[(4)Rest, J.S., Mindell, D.P. “Retroids in Archara: Phylogeny and Lateral Origins”. Molecular Biology and Evolution. 2003: 20(7); 1134-1142.]
(5)Klunker, D., Haas, B., Hirtreiter, A., Figueiredo, L., Naylor, D., Pfeifer, G., Müller, V., Deppenmeier, U., Gottschalk, G, Hartl, F.U., Hayer-Hartl, M. “Coexistence of Group 1 and Group II Chaperonins in the Archaeon Methanosarcina mazei.” The Journal of Biological Chemistry. 2003 Aug: 278(35); 33256-33267.]
[(6)Maeder, D.L., Anderson, I., Brettin, T.S., Bruce, D.C., Gilna, P. Han, C.S., Lapidus, A., Metcalf, W.W., Saunders, E., Tapia, R., Sowers, K.R. The Methanosarcina barkeri Genome: Comparative Analysis with Methanosarcina acetivorans and Methanosarcina mazei Reveals Extensive Rearrangement within Methanosarcinal Genomes. Journal of Bacteriology. 2006 Nov: 188(22); 7922-7931.]
[(7)Osumi, N.,Kakehashi, Y., Matsumoto, S., Nagaoka, K, Sakai, J., Miyashita, K.,Kimura, M. Asakawa, S. “Identification of the gene for disaggregatase from Methanosarcina mazei”. Archaea. 2008 April: 2, 185–191.]
[(8)Pfluger, K., Baumann, S., Gottschalk, G., Lin, W., Santos, H., Muller, V. “Lysine-2,3-Aminomutase and β-Lysine Acetyltransferase Genes of Methanogenic Archaea Are Salt Induced and Are Essential for Biosynthesis of N-Acetyl-β-Lysine and Growth at High Salinity”. Applied and Environmental Microbiology. 2003 Oct: 69(10); 6047-6055.] [(9)Sowers, K.R., Boone, J.E., Gunsalus, R.P. “Disaggregation of Methanosarcina spp. and Growth as Single Cells at Elevated Osmolarity”. Applied and Environmental Microbiology. 1993 Nov: 59(11); 3832-3839.]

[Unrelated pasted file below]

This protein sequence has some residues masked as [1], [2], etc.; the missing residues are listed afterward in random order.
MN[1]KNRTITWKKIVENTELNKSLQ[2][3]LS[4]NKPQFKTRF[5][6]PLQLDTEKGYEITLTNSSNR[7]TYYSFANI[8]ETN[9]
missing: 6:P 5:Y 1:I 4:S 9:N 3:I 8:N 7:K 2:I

[(10)Tatton, M.J., Archer, D.B., Powell, G.E., Parker, M.L. “Methanogenesis from Ethanol by Defined Mixed Continuous Cultures”.Applied and Environmental Microbiology. 1989 Feb: 55(2); 440-445.]
[(11)Tenchov, B., Vescio, E., Sprott, G.D., Zeidel, M.L., Mathai, J.C. “Salt Tolerance of Archaeal Extremely Halophilic Lipid Membranes”. The Journal of Biological Chemistry. 2006 April: 281(15); 10016-10023.]
[(12)Veit, K., Ehlers, C., Schmitz, R.A. “Effect of Nitrogen and Carbon Sources on Transcription of Soluble Methyltransferases in Methanosarcina mazei Strain Gö1”. Journal of Bacteriology. 2005 Sept: 187(17); 6147-6154.]
[(13)Westerman, P., Ahring, B., Mah, R. “Acetate Production by Methanogenic Bacteria”. Applied and Environmental Microbiology. 1989 Sep: 55(9); 2257-2261.]
[(14)Zmijewski, M.A., Skorko-Glonek, J., Tanfani, F., Banecki, B., Kotlarz, A., Macario, A.L.J., Pipinska, B. “The DnaK chaperones from the archaeon Methanosarcina mazei and the bacterium Escherichia coli have different substrate specificities. Acta Biochimica Polonica. 2005: 54(2); 509-522.]
[(15)Zmijewski, M.A., Skorko-Glonek, J., Tanfani, F., Banecki, B., Kotlarz, A., Macario, A.L.J., Pipinska, B. “Structural basis of the interspecies interaction between the chaperone DnaK(Hsp70) and the co-chaperone GrpE of archaea and bacteria”. Acta Biochimica Polonica. 2007: 54(2); 245-252.]
[(16) “Methanosarcina mazei Go”. http://www.ncbi.nlm.nih.gov/Taxonomy/Browser/wwwtax.cgi?mode=Info&id=192952&lvl=3&keep=1&srchmode=1&unlock&lin=s. NCBI Taxonomy Browser. 2008 Dec 17; 7:14:24PM.]
Edited by Nathan Yetton of Emily Lilly at University of Massachusetts Dartmouth.